Tag Archives: Zita the Spacegirl

Zita’s Back!

If you’ve checked in on my site from time to time, you may have seen my post­ing about the graph­ic nov­el Zita the Space­girl last year. My last com­ment on the sub­ject then (direct­ed at author Ben Hatke) was “…I hope you have plans for more Zita in the future.” Thank­ful­ly, the future is now!

I’m a lit­tle late men­tion­ing it, but Leg­ends of Zita the Space­girl (book #2 in the series now) came out last month. Based on the first book, Ben set my expec­ta­tions pret­ty high for this new one. And he did not dis­ap­point! Pret­ty much all the things I said last time hold true of this new book too. I don’t want to just repeat myself, but I would like to make some fur­ther obser­va­tions about Ben’s work here. The book also spurred some thoughts about comics in gen­er­al, which fit this discussion.

I’d men­tioned before how much charm Ben Hatke’s art­work has. There’s a nice, organ­ic loose­ness to his approach. He is unapolo­get­i­cal­ly a car­toon­ist (and I don’t under­stand why in some fan quar­ters, “car­toony” is a pejo­ra­tive. Per­son­al­ly, I’ve always grav­i­tat­ed towards artists who are strong styl­ists). I had­n’t made this asso­ci­a­tion pre­vi­ous­ly, but this time out I real­ized his work was remind­ing me a lit­tle bit of the com­ic Mars by Hempel and Wheat­ley, pub­lished back in the ’80s. While I can’t go so far as to pro­claim Hempel and Wheat­ley’s Mars was an influ­ence on Ben, it seems like visu­al­ly he’s com­ing from a sim­i­lar place. Or per­haps they have some influ­ences in com­mon. Whether there’s any con­nec­tion or not, in both cas­es, the visu­al approach allows for a much wider and more imag­i­na­tive range of char­ac­ters and sit­u­a­tions than per­haps a more real­is­tic take would allow.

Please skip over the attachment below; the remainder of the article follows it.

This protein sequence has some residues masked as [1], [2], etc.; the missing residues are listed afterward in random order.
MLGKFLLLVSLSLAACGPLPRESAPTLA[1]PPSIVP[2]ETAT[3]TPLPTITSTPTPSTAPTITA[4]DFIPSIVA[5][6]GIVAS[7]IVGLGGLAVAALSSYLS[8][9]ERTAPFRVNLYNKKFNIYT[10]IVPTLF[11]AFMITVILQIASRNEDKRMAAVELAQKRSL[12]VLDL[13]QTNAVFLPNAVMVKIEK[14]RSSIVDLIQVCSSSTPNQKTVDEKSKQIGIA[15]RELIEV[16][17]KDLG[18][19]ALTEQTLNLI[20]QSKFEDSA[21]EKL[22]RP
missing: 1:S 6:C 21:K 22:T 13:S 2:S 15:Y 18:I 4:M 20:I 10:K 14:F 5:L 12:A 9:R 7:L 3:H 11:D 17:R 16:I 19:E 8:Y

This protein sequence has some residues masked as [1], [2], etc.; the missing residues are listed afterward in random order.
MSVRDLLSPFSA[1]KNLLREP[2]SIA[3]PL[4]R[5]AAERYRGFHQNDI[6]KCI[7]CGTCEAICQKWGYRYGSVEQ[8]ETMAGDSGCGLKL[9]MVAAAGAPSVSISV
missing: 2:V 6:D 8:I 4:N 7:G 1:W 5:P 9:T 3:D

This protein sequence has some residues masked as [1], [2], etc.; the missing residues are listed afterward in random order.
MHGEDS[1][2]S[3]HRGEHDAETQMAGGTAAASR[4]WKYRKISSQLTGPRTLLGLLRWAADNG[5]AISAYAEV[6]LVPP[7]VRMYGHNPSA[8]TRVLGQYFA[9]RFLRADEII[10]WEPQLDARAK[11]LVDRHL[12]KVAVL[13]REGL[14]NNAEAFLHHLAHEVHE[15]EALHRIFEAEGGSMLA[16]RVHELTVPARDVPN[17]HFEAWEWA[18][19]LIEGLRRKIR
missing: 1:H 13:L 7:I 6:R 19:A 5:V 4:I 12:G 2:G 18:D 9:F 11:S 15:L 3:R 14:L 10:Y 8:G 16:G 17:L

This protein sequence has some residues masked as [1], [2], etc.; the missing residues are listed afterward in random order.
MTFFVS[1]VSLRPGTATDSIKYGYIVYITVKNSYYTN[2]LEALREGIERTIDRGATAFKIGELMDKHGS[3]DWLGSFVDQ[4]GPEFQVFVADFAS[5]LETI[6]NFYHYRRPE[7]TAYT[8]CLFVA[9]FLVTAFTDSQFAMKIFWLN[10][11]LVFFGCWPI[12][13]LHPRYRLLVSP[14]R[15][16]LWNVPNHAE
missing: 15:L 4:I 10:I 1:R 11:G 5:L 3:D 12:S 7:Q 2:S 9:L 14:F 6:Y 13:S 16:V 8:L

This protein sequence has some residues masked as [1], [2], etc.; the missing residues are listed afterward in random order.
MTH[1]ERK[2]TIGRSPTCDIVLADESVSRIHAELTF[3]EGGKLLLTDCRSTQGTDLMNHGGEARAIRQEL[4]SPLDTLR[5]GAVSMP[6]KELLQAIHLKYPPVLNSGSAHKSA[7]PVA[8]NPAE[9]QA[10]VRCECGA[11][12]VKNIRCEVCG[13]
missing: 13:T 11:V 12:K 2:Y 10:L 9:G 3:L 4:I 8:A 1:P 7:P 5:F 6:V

And the uni­verse Ben has cre­at­ed for Zita is quite imag­i­na­tive! Lots of strange crea­tures and wild con­cepts going on in this book. With­out giv­ing any­thing away, there are a cou­ple of ideas in there that I think would even do Jack Kir­by proud.

Anoth­er thing I was more con­scious of this time is the fact that Ben is not afraid to do whole sequences with­out any dia­logue or cap­tions. He’s will­ing to let his art­work car­ry the whole bur­den of telling the sto­ry at points, through the action, facial expres­sions and pos­es. I think that’s great, and real­ly kind of brave. Doing a book like this (even as writer/artist), I imag­ine there’s a temp­ta­tion to fall back more on the words to car­ry the weight of your sto­ry. While it might be more of a chal­lenge, it can be much more sat­is­fy­ing in some ways if you can get as much as pos­si­ble of the sto­ry across using just your visu­als. The bot­tom line is that comics is a visu­al medi­um. It is quite pos­si­ble to do a com­ic with no words (in fact, it’s been done sev­er­al times over the years). But it’s not pos­si­ble to do a com­ic with­out pictures.